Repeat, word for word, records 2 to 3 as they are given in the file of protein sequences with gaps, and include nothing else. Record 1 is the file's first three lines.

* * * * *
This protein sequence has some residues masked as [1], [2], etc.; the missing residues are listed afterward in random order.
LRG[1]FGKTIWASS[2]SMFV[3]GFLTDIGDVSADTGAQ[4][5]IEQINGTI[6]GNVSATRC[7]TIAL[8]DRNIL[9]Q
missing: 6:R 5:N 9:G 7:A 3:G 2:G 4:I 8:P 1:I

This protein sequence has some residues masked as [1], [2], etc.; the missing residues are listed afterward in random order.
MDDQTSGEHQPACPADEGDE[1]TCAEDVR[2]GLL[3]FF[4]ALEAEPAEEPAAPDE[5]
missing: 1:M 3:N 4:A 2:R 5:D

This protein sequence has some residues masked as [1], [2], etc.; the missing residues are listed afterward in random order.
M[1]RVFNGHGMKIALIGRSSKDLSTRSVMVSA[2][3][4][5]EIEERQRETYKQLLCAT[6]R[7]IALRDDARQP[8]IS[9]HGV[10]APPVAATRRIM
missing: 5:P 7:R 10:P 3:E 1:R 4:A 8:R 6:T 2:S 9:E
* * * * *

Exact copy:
This protein sequence has some residues masked as [1], [2], etc.; the missing residues are listed afterward in random order.
MDDQTSGEHQPACPADEGDE[1]TCAEDVR[2]GLL[3]FF[4]ALEAEPAEEPAAPDE[5]
missing: 1:M 3:N 4:A 2:R 5:D

This protein sequence has some residues masked as [1], [2], etc.; the missing residues are listed afterward in random order.
M[1]RVFNGHGMKIALIGRSSKDLSTRSVMVSA[2][3][4][5]EIEERQRETYKQLLCAT[6]R[7]IALRDDARQP[8]IS[9]HGV[10]APPVAATRRIM
missing: 5:P 7:R 10:P 3:E 1:R 4:A 8:R 6:T 2:S 9:E